For this typical application, the separating fluid leaves the centrifuge 19 at the center, reaches a receiving tank 18 from where it is recycled over a pipeline 17 to the mixing tank 15 so that the separating fluid is routed in a closed circuit and only that quantity of separating fluid has to be replenished which leaves the sorting centrifuge with the solids. It is likewise possible to have the separating fluid not discharged at the center but at one end of the sorting centrifuge, either separate from or jointly with the solids fraction discharged at that end.
It is to be understood that the apparatus and/or process of the present invention is not bound to the plant flow diagram as shown in FIG. 1. Instead, the individual machines and the conveying means connecting these machines can be changed, adapted and/or modified depending on the solid constituents to be separated as long as, and based on the prescribed task and purpose of each individual operation, the general subject matter of the invention with the connected process operations of soaking, disintegration and separation are maintained.
More particularly, although the present invention has been described in terms of particular embodiments and applications, one of ordinary skill in the art, in light of this teaching, can generate additional embodiments and modifications without departing from the spirit of or exceeding the scope of the claimed invention. Accordingly, it is to be understood that the drawings and descriptions herein are offered by way of example to facilitate comprehension of the invention and should not be construed to limit the scope thereof.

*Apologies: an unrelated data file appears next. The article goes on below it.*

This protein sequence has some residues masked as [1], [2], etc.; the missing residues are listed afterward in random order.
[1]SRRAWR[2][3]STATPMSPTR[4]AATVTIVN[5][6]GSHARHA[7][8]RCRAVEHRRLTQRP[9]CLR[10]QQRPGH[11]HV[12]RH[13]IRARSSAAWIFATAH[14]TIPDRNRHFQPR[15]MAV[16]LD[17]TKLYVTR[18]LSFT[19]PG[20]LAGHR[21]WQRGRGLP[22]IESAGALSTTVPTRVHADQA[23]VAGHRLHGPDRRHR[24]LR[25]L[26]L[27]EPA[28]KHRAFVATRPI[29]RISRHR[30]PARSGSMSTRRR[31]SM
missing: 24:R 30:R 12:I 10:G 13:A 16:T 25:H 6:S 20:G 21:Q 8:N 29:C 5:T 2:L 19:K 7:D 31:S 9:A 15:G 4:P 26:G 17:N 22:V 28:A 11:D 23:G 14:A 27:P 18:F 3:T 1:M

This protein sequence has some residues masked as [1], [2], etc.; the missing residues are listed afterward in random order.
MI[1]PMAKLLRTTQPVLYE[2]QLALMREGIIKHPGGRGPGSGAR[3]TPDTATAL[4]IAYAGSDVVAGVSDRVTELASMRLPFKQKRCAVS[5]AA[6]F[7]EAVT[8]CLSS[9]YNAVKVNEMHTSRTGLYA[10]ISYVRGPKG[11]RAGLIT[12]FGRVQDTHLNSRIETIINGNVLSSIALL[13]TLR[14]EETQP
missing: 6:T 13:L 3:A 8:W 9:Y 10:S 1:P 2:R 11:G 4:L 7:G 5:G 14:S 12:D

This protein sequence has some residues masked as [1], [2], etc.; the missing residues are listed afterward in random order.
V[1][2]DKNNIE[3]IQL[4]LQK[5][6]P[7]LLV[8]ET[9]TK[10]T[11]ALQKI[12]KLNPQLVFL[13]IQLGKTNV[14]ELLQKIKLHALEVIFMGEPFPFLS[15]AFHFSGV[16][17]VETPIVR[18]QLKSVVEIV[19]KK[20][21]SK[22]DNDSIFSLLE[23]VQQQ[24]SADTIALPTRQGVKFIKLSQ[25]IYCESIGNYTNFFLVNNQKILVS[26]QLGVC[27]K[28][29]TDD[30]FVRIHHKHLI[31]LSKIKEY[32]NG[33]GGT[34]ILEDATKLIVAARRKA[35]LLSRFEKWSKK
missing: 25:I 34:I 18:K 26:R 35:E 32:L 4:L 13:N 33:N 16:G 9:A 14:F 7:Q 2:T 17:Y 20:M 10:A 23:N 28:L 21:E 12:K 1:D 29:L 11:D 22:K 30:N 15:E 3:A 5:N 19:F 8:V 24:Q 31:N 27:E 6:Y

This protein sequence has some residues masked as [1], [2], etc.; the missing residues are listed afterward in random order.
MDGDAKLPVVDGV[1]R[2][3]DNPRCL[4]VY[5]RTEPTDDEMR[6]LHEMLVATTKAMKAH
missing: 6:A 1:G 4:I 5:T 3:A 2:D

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|U.S. Classification||209/3, 241/38, 241/DIG.38, 241/20, 241/24.1, 209/724, 209/930|
|International Classification||B29B17/04, B09B5/00, B03B5/32, B29B17/02, B03B7/00, B29B17/00|
|Cooperative Classification||Y02W30/622, Y10S209/93, Y10S241/38, B29B2017/0231, B29B17/02, B29K2711/14, B03B5/32, B29K2711/12|
|European Classification||B29B17/02, B03B5/32|
|Apr 23, 1998||AS||Assignment|
Owner name: BAKER HUGHES (DEUTSCHLAND) GMBH, GERMANY
Free format text: ASSIGNMENT OF ASSIGNORS INTEREST;ASSIGNOR:NEUREITHER, JOCHEN;REEL/FRAME:009133/0889
Effective date: 19980316
|Apr 16, 2003||REMI||Maintenance fee reminder mailed|
|Jul 26, 2003||FPAY||Fee payment|
Year of fee payment: 4
|Jul 26, 2003||SULP||Surcharge for late payment|
|Feb 25, 2005||AS||Assignment|
|Mar 22, 2007||FPAY||Fee payment|
Year of fee payment: 8
|Mar 22, 2011||FPAY||Fee payment|
Year of fee payment: 12